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What is a Bad Credit Score?

Introduction to Understanding the Effect of a Bad Credit Score

A bad credit score can affect your entire life. Some think it will only apply to their ability to get loans and credit cards, but people have been turned down for insurance and even jobs because their credit scores are poor. Because 78% of the population has reports with errors, this is unnecessary in many cases. In order to understand that, let’s take a brief look on how a bad credit score is perceived by lenders, insurers, and employers.

The Impact of a Bad Credit Score

Lenders know that the lower the credit score the higher the delinquency rate. Each percentage category has its risk level. The 800 and up range makes up 11% of the population and has a delinquency rate of 1%; the lowest category—300-499—makes up only 1% of the population but has an 87% delinquency rate.

Auto Insurers and a Bad Credit Score

Auto insurers have statistical data that shows those with lower credit scores file more claims, although consumer groups are waging war on this system. Insurance companies may perceive those who don’t pay bills on time are less responsible in general. Your credit score might also tell your employer whether you can manage a department, be trustworthy in a security situation, or handle money reliably. A person who couldn’t handle finances for one likely couldn’t manage a department. After all, paying a bill on time is a matter of dropping a check in the mail at the right time—doesn’t sound that difficult.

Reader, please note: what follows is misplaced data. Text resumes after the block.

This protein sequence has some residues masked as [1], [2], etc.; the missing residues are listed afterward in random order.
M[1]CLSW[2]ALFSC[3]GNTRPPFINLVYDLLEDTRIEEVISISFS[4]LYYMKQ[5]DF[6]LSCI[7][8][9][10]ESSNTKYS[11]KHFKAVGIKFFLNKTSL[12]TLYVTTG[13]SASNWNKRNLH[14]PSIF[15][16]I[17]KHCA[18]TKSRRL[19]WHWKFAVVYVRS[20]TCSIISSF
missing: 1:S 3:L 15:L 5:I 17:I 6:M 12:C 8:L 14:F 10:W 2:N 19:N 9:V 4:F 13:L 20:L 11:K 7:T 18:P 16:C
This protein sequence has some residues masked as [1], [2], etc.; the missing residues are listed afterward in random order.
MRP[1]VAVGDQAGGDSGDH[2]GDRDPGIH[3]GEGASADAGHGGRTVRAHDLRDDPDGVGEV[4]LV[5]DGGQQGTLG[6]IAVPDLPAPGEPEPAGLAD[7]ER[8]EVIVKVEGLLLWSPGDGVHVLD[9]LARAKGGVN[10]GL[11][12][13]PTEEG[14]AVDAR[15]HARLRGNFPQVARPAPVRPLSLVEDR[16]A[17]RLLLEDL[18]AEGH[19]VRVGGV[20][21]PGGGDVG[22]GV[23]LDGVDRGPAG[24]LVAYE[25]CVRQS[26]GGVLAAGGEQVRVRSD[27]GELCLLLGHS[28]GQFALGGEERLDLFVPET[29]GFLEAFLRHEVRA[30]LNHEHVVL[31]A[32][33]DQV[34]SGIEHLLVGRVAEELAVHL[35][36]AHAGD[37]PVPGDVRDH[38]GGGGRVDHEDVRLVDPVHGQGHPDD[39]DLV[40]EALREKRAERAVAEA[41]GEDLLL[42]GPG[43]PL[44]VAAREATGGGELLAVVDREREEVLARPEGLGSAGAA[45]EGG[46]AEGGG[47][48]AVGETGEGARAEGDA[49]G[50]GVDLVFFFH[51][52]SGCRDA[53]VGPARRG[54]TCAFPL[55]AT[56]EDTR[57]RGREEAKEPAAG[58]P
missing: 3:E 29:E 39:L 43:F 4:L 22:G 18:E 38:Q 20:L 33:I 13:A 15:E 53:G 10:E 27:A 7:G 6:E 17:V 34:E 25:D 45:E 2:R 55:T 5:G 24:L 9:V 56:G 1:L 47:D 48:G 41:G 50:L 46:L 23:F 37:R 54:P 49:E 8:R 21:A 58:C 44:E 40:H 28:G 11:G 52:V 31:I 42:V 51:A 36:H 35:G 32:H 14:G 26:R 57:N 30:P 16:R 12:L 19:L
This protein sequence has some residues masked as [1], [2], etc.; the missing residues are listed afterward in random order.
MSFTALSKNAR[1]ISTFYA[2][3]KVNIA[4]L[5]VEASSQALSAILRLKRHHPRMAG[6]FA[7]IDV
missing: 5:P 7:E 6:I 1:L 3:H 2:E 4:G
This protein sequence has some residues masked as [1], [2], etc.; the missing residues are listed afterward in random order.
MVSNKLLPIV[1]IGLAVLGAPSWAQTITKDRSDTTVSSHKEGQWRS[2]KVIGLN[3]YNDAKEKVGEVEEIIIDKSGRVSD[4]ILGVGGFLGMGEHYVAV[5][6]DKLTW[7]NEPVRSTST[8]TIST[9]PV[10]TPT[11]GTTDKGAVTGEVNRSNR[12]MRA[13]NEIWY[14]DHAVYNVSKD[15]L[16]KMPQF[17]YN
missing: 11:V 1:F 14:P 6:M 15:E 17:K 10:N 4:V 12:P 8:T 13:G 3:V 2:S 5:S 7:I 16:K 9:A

Lenders and a Bad Credit Score

Most consider a good credit score 650 and above, although lenders reserve the best rates for those with scores above what’s called the “median.” This number (around 723) is not the average credit score; it’s the score that splits those with credit scores in two equal parts—half of Americans have credit scores lower than 723, and half of them have scores higher than that.

A New Credit Score System: A Look at VantageScore

There is also a new system the major credit reporting agencies are currently developing for more accurate scoring. The VantageScore system grades credit on an understandable scale similar to the academic scale, and gives lenders more power to create their own divisions.

 

The VantageScore system looks like this:

501-600 = F
601-700 = D
701-800 = C
801-900 = B
901-990 = A

 

Just like in school, a lender can decide that 930 is the dividing line for the A rating, but can also decide that based on recent history perhaps the person should be considered a B borrower instead of a C. However, the highest ratings will still get the highest advantages, so go for an A.

  

  




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